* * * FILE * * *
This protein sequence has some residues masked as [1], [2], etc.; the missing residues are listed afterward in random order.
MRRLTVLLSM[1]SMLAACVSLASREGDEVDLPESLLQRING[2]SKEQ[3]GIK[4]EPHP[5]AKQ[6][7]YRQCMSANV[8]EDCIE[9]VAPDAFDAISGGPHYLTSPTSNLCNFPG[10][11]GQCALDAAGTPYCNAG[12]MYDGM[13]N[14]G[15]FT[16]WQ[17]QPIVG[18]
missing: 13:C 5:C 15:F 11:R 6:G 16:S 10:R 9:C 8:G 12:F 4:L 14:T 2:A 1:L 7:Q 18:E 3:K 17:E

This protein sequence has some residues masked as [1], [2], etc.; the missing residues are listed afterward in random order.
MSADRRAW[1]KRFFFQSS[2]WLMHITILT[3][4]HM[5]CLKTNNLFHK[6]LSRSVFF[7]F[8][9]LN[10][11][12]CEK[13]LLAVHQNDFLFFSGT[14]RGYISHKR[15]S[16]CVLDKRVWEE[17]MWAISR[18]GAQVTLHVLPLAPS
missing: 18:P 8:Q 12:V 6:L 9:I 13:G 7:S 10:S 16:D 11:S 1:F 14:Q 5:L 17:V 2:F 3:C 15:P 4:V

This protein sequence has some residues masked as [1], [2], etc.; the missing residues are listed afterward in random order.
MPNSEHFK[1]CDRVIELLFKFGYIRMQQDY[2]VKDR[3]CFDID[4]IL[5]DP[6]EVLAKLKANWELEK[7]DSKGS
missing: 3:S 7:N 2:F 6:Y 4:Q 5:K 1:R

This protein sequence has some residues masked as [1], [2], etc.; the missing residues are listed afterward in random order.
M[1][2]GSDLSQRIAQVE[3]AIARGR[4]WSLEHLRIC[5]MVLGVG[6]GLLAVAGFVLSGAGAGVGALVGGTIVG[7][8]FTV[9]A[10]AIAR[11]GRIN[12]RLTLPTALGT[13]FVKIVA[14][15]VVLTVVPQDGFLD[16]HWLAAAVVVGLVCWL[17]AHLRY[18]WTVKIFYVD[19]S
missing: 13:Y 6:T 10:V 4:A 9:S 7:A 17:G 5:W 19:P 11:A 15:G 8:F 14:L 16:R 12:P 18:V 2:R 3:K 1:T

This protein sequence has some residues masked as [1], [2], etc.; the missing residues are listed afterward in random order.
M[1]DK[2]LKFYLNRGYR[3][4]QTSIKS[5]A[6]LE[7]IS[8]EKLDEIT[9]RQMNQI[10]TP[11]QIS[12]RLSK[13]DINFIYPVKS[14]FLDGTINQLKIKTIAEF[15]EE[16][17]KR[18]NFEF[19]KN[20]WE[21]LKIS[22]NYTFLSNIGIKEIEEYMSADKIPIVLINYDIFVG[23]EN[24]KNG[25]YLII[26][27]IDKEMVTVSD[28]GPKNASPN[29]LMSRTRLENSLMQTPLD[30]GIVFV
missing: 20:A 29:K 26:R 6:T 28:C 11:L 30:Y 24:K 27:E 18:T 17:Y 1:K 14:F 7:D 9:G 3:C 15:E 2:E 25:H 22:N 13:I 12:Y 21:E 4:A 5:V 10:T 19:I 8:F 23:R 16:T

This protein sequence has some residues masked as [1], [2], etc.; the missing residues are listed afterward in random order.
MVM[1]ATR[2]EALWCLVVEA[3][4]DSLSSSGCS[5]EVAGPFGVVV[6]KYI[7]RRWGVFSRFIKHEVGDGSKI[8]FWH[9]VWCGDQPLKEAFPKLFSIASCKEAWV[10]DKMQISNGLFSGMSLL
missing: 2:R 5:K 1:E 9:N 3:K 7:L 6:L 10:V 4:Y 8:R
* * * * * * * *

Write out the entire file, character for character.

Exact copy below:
This protein sequence has some residues masked as [1], [2], etc.; the missing residues are listed afterward in random order.
MRRLTVLLSM[1]SMLAACVSLASREGDEVDLPESLLQRING[2]SKEQ[3]GIK[4]EPHP[5]AKQ[6][7]YRQCMSANV[8]EDCIE[9]VAPDAFDAISGGPHYLTSPTSNLCNFPG[10][11]GQCALDAAGTPYCNAG[12]MYDGM[13]N[14]G[15]FT[16]WQ[17]QPIVG[18]
missing: 13:C 5:C 15:F 11:R 6:G 16:S 10:R 9:C 8:G 12:F 4:L 14:T 2:A 1:L 7:Q 18:E 3:K 17:E

This protein sequence has some residues masked as [1], [2], etc.; the missing residues are listed afterward in random order.
MSADRRAW[1]KRFFFQSS[2]WLMHITILT[3][4]HM[5]CLKTNNLFHK[6]LSRSVFF[7]F[8][9]LN[10][11][12]CEK[13]LLAVHQNDFLFFSGT[14]RGYISHKR[15]S[16]CVLDKRVWEE[17]MWAISR[18]GAQVTLHVLPLAPS
missing: 18:P 8:Q 12:V 6:L 9:I 13:G 7:S 10:S 16:D 11:S 1:F 14:Q 5:L 17:V 2:F 3:C 15:P 4:V

This protein sequence has some residues masked as [1], [2], etc.; the missing residues are listed afterward in random order.
MPNSEHFK[1]CDRVIELLFKFGYIRMQQDY[2]VKDR[3]CFDID[4]IL[5]DP[6]EVLAKLKANWELEK[7]DSKGS
missing: 3:S 7:N 2:F 6:Y 4:Q 5:K 1:R

This protein sequence has some residues masked as [1], [2], etc.; the missing residues are listed afterward in random order.
M[1][2]GSDLSQRIAQVE[3]AIARGR[4]WSLEHLRIC[5]MVLGVG[6]GLLAVAGFVLSGAGAGVGALVGGTIVG[7][8]FTV[9]A[10]AIAR[11]GRIN[12]RLTLPTALGT[13]FVKIVA[14][15]VVLTVVPQDGFLD[16]HWLAAAVVVGLVCWL[17]AHLRY[18]WTVKIFYVD[19]S
missing: 13:Y 6:T 10:V 4:A 9:S 7:A 17:G 5:W 19:P 11:A 15:G 8:F 14:L 16:R 12:P 18:V 2:R 3:K 1:T

This protein sequence has some residues masked as [1], [2], etc.; the missing residues are listed afterward in random order.
M[1]DK[2]LKFYLNRGYR[3][4]QTSIKS[5]A[6]LE[7]IS[8]EKLDEIT[9]RQMNQI[10]TP[11]QIS[12]RLSK[13]DINFIYPVKS[14]FLDGTINQLKIKTIAEF[15]EE[16][17]KR[18]NFEF[19]KN[20]WE[21]LKIS[22]NYTFLSNIGIKEIEEYMSADKIPIVLINYDIFVG[23]EN[24]KNG[25]YLII[26][27]IDKEMVTVSD[28]GPKNASPN[29]LMSRTRLENSLMQTPLD[30]GIVFV
missing: 20:A 29:K 26:R 6:T 28:C 11:L 30:Y 24:K 27:E 18:T 17:Y 1:K 14:F 7:D 9:G 3:C 15:E 2:E 25:H 22:N 13:I 12:Y 21:E 4:A 5:V 10:T 19:I 8:F 23:R 16:T

This protein sequence has some residues masked as [1], [2], etc.; the missing residues are listed afterward in random order.
MVM[1]ATR[2]EALWCLVVEA[3][4]DSLSSSGCS[5]EVAGPFGVVV[6]KYI[7]RRWGVFSRFIKHEVGDGSKI[8]FWH[9]VWCGDQPLKEAFPKLFSIASCKEAWV[10]DKMQISNGLFSGMSLL
missing: 2:R 5:K 1:E 9:N 3:K 7:L 6:L 10:V 4:Y 8:R